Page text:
Friday, March 12, 2004

William Crumes, civil rights pioneer


Bishop, 89, led efforts to integrate Coney Island and protest discrimination

By Erica Solvig
The Cincinnati Enquirer

AVONDALE - Throughout his life, Chief Bishop William E. Crumes Jr. helped open other people's eyes to racial injustice.

The longtime pastor of the Church of the Living God in Avondale played a pivotal role in the city's civil rights movement, including leading a protest march at Coney Island to demand it open its swimming pool to African-Americans.

"I have seen many young black families who took advantage of what we tried to accomplish go on to get an education, good jobs and buy homes; but I see so much destruction when I look around right here in my own community," he said about his civic work in a 1999 Enquirer article. "There are a lot of people we are not reaching. The progress is moving too slow."

Bishop Crumes died of a heart attack Sunday at Good Samaritan Hospital. He was 89.

The Louisville native's civil rights work began shortly after he became pastor of the Church of the Living God in 1948.

Over the years, he fought for issues such as integrating theaters, restaurants and other public facilities. One summer day in 1952, he and two other ministers led about 30 people, lined up one black person then one white, to the Coney Island ticket window to buy pool passes. The park sold them only to whites, but integrated the pool later that year.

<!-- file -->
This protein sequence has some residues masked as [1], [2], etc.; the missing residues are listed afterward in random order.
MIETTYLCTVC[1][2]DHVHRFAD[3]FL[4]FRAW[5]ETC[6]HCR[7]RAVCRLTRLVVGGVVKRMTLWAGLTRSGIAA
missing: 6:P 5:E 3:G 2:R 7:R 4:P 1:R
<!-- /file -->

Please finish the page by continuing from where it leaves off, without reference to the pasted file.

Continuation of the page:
In 1963, Bishop Crumes, then president of the Avondale Community Council, led an estimated 14,000 people in a march downtown to protest discrimination in education, jobs and housing.

"His work was not just felt in Cincinnati," said Rev. Ennis F. Tait, pastor of the Church of Living God, where Bishop Crumes was pastor for 51 years before retiring in 1999.

"A lot of his work was felt all around the country."

Bishop Crumes also served several positions with the Church of the Living God National Organization, and became the organization's fifth chief bishop in 1979.

"He was a really devout man of God," said his daughter, Vernita Mays-Hill of Bond Hill. "He was an upright and straightforward Christian."

Besides his daughter, he is survived by his wife of 70 years, Dorothy Crumes; brother Alonzo Crumes of Louisville; three grandchildren, Stephanie Mays-Torbert of Price Hill, Carmelita Mays of Greenbelt, Md., and Odeen Mays Jr. of Covington; nine great-grandchildren; and one great-great-grandchild.

Visitation will be 10 a.m. to 7 p.m. today, followed by a memorial service at the Church of the Living God, 434 Forest Ave. Formal services for the Church of the Living God National Organization will be held 11 a.m. Saturday.

E-mail esolvig@enquirer.com




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